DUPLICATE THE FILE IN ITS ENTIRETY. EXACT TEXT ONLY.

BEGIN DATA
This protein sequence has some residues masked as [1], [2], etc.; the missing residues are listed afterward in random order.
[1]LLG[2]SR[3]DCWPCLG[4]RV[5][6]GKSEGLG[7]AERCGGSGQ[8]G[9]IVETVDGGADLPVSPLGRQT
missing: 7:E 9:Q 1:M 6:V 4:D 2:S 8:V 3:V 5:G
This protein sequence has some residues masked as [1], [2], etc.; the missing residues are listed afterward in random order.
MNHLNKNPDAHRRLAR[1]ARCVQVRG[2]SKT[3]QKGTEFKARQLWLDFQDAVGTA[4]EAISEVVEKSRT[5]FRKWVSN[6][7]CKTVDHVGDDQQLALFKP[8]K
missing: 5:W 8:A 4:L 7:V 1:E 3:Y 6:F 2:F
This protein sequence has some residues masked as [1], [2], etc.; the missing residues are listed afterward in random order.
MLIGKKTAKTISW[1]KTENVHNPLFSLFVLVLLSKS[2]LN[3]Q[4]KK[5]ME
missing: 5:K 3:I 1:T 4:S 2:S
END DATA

This protein sequence has some residues masked as [1], [2], etc.; the missing residues are listed afterward in random order.
[1]LLG[2]SR[3]DCWPCLG[4]RV[5][6]GKSEGLG[7]AERCGGSGQ[8]G[9]IVETVDGGADLPVSPLGRQT
missing: 7:E 9:Q 1:M 6:V 4:D 2:S 8:V 3:V 5:G
This protein sequence has some residues masked as [1], [2], etc.; the missing residues are listed afterward in random order.
MNHLNKNPDAHRRLAR[1]ARCVQVRG[2]SKT[3]QKGTEFKARQLWLDFQDAVGTA[4]EAISEVVEKSRT[5]FRKWVSN[6][7]CKTVDHVGDDQQLALFKP[8]K
missing: 5:W 8:A 4:L 7:V 1:E 3:Y 6:F 2:F
This protein sequence has some residues masked as [1], [2], etc.; the missing residues are listed afterward in random order.
MLIGKKTAKTISW[1]KTENVHNPLFSLFVLVLLSKS[2]LN[3]Q[4]KK[5]ME
missing: 5:K 3:I 1:T 4:S 2:S